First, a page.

Cover Story


It's downright difficult living in poverty under a brutal dictator's thumb, but an army of compassionate Americans could help churches better the lives of poor Cubans

Issue: "Why the long face, Fidel?," May 1, 2004

Four years ago both the United States and Cuba were deeply into the Elian Gonzalez debate. The 6-year-old boy found off the Florida coast on Thanksgiving Day and seized by federal immigration agents in a predawn Miami raid on April 22 was in a legal tug of war that would end with his return to Cuba on June 28.

Since then Cuba has largely been off the American radar screen. Journalists have written much about some Middle East terrorists imprisoned at Guantanamo, the U.S. base on the southeast Cuban coast, but little recently about how Fidel Castro's regime, now celebrating its 45th year in power, imprisons the 11 million people of Cuba. The only recent attention came in Oliver Stone's pro-Castro HBO documentary last month.

And yet, Cuba is inescapably on our radar because of proximity (90 miles away from Florida) and history (the United States liberated Cuba from Spain little more than a century ago, only to see it fall into the hands of various dictators). The four-decade-long U.S. embargo-no trading with or regular tourist visits to Cuba-forced the Castro regime to make some concessions to reality in the early 1990s, but the Clinton administration loosened restrictions and the Bush administration this month is deciding whether to tighten them (see p. 72)-and if so, how?

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Three Spanish expressions common in Havana summarize what I saw during a recent trip to Cuba. First, heard regularly: No es facil (It's not easy). Every aspect of life-from gaining basic material sustenance to traveling across town to remaining psychologically relaxed when any neighbor or associate might be an informer-is difficult.

Second, heard as an explanation of why a failing government resents attempts to fill the gaps, Ni comen ni dejan comer (They don't eat, neither do they let others eat). Churches are ready and willing to do better than the government in helping the poor and particularly the elderly, but it is officially and ideologically the responsibility of the state to provide all social services. Officials turn down church requests to build homes for the elderly and even citizen attempts to organize the collection of garbage that is rotting in the streets. Everything compassionate people do is an indictment of government failure-and Cuba's Communist Party is desperately trying to avoid facing the truth.

Third, abundantly seen on billboards, the favorite Castroite slogan: Un mundo mejor es posible (A better world is possible). Marxist sloganeering tends to have three stages: belief, cynicism, and flipping the slogan on its head. Some Cubans may still believe that the regime can produce a better world; many appear to be cynical; but the future is with Christians who have faith that a better world is possible and are willing to take reasonable risks in striving toward that goal.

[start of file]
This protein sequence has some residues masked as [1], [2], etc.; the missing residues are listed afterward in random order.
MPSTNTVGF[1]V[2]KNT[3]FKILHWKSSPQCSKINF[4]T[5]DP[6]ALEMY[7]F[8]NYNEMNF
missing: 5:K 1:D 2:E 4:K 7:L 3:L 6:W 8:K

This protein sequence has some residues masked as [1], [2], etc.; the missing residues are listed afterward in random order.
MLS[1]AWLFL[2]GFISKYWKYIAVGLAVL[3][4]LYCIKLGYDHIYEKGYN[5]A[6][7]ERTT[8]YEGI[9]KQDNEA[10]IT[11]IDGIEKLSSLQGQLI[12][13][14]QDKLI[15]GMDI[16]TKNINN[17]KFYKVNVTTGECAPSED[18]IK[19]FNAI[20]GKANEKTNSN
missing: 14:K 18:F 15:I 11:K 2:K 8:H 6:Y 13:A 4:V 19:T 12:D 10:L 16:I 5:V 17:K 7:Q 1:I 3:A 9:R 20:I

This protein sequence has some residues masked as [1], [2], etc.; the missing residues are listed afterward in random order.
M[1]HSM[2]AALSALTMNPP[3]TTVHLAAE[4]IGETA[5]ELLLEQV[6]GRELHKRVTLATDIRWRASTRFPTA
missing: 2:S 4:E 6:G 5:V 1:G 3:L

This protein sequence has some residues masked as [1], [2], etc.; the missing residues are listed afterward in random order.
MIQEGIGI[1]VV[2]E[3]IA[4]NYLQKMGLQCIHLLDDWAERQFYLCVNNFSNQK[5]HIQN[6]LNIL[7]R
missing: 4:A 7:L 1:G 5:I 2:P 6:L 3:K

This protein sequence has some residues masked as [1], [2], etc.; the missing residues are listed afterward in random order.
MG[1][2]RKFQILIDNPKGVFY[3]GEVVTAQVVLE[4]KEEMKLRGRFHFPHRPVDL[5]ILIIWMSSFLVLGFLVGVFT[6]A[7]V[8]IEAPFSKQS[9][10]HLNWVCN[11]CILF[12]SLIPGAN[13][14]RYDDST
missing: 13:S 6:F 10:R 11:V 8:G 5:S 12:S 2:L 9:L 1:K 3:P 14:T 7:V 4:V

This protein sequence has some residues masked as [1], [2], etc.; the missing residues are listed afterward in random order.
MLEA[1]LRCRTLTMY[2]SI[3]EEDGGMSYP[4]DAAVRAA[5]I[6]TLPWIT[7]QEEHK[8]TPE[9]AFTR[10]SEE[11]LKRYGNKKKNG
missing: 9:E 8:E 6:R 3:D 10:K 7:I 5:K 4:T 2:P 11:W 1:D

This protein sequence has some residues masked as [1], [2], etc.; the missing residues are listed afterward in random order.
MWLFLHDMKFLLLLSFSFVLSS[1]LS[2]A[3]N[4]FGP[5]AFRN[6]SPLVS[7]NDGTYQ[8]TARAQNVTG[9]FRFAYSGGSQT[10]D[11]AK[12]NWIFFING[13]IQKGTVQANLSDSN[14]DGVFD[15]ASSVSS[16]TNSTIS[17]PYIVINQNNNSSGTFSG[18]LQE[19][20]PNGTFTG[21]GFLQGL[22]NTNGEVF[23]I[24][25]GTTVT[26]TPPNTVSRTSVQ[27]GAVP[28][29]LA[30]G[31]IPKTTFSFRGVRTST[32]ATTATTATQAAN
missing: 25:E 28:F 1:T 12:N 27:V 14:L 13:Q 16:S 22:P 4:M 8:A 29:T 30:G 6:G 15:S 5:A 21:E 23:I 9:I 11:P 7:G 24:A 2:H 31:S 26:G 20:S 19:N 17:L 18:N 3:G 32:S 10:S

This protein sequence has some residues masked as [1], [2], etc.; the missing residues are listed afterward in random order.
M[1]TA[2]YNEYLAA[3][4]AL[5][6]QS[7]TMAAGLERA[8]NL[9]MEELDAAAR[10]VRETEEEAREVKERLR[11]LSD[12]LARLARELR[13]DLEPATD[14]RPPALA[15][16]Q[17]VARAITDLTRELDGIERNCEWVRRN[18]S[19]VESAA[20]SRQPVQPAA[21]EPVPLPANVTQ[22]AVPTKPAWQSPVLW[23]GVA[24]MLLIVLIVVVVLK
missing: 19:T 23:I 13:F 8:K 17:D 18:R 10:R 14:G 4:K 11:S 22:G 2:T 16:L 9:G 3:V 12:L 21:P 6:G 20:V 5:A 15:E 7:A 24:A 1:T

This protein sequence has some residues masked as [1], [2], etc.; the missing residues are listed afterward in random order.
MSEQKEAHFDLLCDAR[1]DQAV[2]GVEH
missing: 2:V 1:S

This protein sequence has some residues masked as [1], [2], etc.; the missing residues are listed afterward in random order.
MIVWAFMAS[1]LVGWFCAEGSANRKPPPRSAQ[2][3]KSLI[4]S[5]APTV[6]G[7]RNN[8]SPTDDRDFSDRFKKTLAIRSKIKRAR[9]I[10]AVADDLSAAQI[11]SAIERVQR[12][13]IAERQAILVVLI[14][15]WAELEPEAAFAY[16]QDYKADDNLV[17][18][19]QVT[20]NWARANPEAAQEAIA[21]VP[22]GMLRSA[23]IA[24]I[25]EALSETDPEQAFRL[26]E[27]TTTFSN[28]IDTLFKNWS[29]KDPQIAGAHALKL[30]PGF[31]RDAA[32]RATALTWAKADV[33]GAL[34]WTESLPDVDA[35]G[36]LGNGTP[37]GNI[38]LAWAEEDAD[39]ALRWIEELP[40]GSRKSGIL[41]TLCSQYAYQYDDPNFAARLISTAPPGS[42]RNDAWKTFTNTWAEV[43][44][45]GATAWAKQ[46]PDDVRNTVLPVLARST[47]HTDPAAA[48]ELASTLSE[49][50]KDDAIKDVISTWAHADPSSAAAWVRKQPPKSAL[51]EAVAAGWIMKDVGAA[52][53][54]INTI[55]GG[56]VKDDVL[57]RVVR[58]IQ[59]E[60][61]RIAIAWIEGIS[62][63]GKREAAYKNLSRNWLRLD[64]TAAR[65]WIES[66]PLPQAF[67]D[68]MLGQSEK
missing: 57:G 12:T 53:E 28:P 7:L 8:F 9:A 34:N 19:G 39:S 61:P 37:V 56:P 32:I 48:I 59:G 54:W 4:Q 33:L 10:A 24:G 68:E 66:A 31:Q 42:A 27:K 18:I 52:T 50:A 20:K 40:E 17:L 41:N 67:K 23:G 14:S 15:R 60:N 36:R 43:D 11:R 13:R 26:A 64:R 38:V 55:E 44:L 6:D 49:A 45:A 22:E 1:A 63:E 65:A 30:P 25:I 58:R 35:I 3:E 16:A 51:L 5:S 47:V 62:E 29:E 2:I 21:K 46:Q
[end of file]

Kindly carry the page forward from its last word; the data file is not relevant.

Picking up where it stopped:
Probably 500,000 Roman Catholics attend mass in Cuba weekly, and several million more feel some Catholic connection. The largest growth of biblical sensibility in recent years has been among Protestants, who now number between 600,000 and 2 million. A precise number is hard to come by because fewer than 200,000 Cubans adhere to establishment denominations that make up the Consejo de Iglesias, the Cuban Council of Churches, a leftist body tightly connected to and directed by government authorities.

The explosive growth has come in unregistered casas cultos, house churches. The largest denominations-such as the Baptist and Assembly of God conventions-generally scorn the Council. Those in the free churches are desperately trying to extend their territory both in evangelism and in the provision of social services. Here are five typical faces, with names changed and some specific detail withheld to protect the innocent:

• President "Ricardo" of the Baptist Convention sits in an office decorated with, among other items, 18 Don Quixote statuettes. The kindly 73-year-old did hard labor in prison from 1965 to 1970 for not toeing the Party line. He spent time in a forced labor camp, cutting sugar cane alongside criminals and other religious prisoners labeled by the government as "social scum." He looks back on that time as "very difficult, but an opportunity to preach the gospel to prisoners," many of whom became Christians. Released and told not to preach again, he started up immediately and recently celebrated his 50th anniversary as a preacher.

He is hoping for the opportunity to do more for the elderly. The government allows Baptists to run one home with room for 30 ancianos, pays for a doctor and two nurses whom the Baptists can select, and recently gave permission to enlarge the home so that 15 or 20 more can live there. But Baptists have not gained permission to open up other homes for the aged or to have the opportunity to do more in other areas. Nevertheless, the reverend. is reading Abraham Lincoln biographies-"I love the history of Lincoln, how he worked to free the slaves"-and still hopes that freedom will come to Cuba without more blood being shed.


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